The present invention incorporates a mathematical model o~ the human eye based on documented physiological responses on the human eye to differe~t and/or changing lighting conditions. First, the mathematical model provides an adaptation time approximating t~at of the human eye, wherein the adaptation rate is dete~mined by the direction o~- the change The mathematical model, like the eye, adjusts to cope with falling light levels more slowly than with rising light levels. The adaptation times are also af~ected by the absolut light level. Accordingly, the adaptation model ie dependent on the hi~tory of ambient light intensity.
Second, the mathem~tical model alters the ~ensitivity of the mirror in a manner dependent on the occular adapted ambient light level. The eye's sensitivity, or tolerance to glare, undér ~teady-state conditions varies depending on the absolute ambient light level. For example, when the ambient light ia relatively low, the eye iB
extremely ~en~itivo to bright light~ such a~ high beam~ or misalign~d headlighta. Thia o¢curs mo~t notably wher driving on a country road and a briyht liyht~ appear~
1 suddenly in the rearview mirror. The present mirror control circuit provldes a sensitivity compensation to model this changing tolerance ~or glare. ~he control circuit renders the mirror more sensative in relatively dark ambient light than in relatively bright ambient light.
Third, the present mathematical model provides an improved calculation of the ambient light within the total field of view of the driver. The light within the driver's field of view ~ut not within the forward facing senso:r's field of view include light from sources rearward of the vehi.cle reflected back to the driver' B eyes from the inside rearview mirror, the outside rearview mirrors, and the interior ~urfaces of the vehicle~ The total "ambient" light which influences the driver's eyes is therefore made up of light ~rom sources emanating ~orward of the mirror housing and light reflected back to the driver's eyes from the inside rearview mirror, the outside rearview mirrors, the dashboard, and the inside surface of the front windshield.
~he present mathematical model provides an improved a~bient light calculation by taking into account this light impinging on the driver and emanating from sources other than f~rward of the mirror housing. ~he control circuit calculates ambiant light as a combination of both the forward and rear sen~or signals to more closely approximate the ambient light actually experienced by the driver.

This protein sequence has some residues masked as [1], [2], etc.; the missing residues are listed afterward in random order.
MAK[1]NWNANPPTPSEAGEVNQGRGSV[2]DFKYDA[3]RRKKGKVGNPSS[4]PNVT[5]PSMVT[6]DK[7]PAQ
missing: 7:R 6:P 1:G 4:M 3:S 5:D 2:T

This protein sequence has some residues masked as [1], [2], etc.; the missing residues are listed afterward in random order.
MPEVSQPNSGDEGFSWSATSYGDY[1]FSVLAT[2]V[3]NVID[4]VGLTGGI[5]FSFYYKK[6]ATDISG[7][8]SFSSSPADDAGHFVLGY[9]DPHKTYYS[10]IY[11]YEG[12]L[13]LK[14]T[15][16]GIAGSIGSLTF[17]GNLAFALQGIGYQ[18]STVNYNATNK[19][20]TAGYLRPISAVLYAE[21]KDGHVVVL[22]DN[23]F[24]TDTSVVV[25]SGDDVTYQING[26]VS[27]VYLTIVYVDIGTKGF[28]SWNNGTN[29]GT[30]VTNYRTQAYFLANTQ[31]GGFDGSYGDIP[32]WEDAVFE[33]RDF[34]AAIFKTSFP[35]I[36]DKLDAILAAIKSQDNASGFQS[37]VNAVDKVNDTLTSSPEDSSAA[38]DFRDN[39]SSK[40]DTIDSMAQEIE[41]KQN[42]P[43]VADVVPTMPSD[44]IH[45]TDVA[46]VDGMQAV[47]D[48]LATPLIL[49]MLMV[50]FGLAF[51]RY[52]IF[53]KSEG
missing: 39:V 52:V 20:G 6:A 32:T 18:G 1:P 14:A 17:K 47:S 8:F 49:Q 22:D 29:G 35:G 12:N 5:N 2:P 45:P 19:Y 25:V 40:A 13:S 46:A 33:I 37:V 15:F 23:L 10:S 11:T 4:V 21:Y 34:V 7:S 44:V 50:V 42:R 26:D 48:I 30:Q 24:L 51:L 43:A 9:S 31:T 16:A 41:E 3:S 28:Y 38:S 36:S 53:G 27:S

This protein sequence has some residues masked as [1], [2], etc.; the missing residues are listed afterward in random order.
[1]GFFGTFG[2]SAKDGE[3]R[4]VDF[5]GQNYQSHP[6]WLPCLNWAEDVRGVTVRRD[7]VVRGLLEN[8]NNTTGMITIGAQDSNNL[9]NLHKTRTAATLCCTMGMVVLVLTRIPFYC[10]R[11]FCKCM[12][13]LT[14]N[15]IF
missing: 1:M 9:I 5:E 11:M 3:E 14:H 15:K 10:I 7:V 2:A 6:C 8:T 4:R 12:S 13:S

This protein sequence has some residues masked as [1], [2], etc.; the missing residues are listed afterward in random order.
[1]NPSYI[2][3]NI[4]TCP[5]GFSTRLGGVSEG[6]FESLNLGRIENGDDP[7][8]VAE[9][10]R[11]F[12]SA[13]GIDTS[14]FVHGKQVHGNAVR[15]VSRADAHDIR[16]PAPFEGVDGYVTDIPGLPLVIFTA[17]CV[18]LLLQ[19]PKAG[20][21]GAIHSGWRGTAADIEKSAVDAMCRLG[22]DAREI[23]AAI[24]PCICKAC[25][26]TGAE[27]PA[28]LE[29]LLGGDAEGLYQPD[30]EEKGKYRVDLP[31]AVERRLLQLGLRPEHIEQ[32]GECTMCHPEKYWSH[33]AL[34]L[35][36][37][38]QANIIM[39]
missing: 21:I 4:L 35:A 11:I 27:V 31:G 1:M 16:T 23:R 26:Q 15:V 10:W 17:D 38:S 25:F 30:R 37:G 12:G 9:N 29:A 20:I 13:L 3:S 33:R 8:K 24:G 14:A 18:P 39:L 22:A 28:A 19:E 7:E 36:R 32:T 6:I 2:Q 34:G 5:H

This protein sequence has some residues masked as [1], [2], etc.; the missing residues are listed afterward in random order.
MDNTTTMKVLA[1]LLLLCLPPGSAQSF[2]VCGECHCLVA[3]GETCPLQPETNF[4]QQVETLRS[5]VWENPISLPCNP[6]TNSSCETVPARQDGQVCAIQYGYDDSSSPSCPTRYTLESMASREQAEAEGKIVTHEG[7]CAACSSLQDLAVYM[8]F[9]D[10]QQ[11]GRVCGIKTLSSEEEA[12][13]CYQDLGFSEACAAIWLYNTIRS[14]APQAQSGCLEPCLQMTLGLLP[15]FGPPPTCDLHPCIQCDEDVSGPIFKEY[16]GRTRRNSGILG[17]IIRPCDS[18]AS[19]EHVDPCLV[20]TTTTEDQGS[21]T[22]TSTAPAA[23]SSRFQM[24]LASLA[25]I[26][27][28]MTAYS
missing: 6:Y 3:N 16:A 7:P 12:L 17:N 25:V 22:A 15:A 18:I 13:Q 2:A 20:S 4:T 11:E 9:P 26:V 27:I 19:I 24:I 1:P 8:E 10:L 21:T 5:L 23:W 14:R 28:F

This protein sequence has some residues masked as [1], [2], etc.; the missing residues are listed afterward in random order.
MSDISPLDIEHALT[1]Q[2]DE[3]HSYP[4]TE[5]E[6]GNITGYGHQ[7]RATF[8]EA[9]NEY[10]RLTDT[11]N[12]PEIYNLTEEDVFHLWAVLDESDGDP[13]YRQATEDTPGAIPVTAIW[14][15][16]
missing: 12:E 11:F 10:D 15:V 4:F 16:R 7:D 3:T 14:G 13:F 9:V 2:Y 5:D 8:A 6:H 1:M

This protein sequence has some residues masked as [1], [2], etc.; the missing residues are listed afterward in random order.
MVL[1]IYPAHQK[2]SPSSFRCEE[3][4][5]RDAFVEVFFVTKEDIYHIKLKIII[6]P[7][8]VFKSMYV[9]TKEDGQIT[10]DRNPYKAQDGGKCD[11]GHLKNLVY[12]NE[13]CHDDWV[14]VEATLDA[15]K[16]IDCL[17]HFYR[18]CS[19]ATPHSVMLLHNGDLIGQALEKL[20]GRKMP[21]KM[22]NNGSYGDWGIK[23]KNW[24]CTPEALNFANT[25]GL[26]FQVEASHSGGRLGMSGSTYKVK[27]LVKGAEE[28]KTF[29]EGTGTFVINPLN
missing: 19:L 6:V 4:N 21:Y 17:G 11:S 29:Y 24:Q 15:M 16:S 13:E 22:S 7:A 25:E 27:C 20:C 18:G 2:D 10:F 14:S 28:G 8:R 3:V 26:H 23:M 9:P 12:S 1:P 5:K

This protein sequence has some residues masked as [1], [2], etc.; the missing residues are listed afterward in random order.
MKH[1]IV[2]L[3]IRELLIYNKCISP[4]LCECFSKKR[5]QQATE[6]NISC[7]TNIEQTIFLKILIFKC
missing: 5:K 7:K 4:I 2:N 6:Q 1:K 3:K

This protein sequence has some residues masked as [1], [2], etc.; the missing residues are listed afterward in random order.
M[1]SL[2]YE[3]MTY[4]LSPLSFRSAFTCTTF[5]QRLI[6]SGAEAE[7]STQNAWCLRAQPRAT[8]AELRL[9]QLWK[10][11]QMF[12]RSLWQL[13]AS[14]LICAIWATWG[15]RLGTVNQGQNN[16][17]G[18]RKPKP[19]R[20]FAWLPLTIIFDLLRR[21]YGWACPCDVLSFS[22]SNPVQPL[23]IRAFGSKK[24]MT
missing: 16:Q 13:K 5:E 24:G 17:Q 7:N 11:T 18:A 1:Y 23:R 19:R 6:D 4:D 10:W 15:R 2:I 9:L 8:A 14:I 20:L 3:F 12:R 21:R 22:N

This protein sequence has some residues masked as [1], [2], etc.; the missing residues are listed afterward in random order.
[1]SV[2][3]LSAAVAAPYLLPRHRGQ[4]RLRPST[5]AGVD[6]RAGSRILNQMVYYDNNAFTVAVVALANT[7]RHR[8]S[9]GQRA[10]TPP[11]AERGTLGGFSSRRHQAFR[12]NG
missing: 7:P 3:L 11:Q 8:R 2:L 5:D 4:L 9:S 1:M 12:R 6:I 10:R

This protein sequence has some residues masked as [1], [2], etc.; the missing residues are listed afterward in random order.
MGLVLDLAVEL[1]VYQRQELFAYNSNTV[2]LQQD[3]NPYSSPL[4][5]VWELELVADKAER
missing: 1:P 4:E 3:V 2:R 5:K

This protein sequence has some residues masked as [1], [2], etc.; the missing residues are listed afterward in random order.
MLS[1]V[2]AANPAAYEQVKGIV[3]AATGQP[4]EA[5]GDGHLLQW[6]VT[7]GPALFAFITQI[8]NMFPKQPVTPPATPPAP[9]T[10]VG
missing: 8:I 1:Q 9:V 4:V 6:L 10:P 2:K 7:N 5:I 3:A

The present rearview mirror control circuit therefore more accurately establishes 1) the ambient light level within the driver 1 5 f$eld of view and 2) the driver~s glare tolerance so that the mirror re~lectivity can be
3~ controlled to reduce the light re~lected ~rom the mlrror to a level below the driver'~ glare tolerance, ~"274f-d~3 ~
1 Both digital and analog embodiments are illustrated embodying the mathematical model. ~oth embodiments include a reflective element actuabla between ak least two different reflective states, a rear light sensor, a forward light sensor, and a control c:ircuit responsive to the rear and ambient light sensors to actuate the reflective element between its reflective conditions. The control circuit includes a multiple~rate time-averaging circuit for time averaging the ambient light signal a~ in the general mathematical model so that the mirror adapts to increasing ambient light more rapidly than it does to decreasing ambient light. The control circuit further alters the sensiti~ity of the mirror in response to the ambient light level so that the mirror is more sensitive in relatively low ambient light levels than in relatively high ambient light level~. Third, the control circuit provides an ambient light calculation which is a combination of both the forward and rear light levels to more closely approximate the light within the driver's field o~ viPw.
~hese and other objects, advantages, and features of the in~ention will be more readily understood and appreciated by reference to the detailed description of the preferred embodiment and the drawings.
BRIEF DESCRIPTION OF THE DRAWINGS
Fig. l is a block diagram illustrating the functional block diagram o~ the present rearview mirror control circui~;
Fig. 2 is a block diagram of a digital embodiment o~ the control aircuit;
~ig. 3 is a ~lowchart illustrating the proce~s ~tep~ of the mathmatical model o~ the aontrol circuit:;
~ f~7 1 Fig. 4 is a block diagram of an analog embodiment of the control circuit;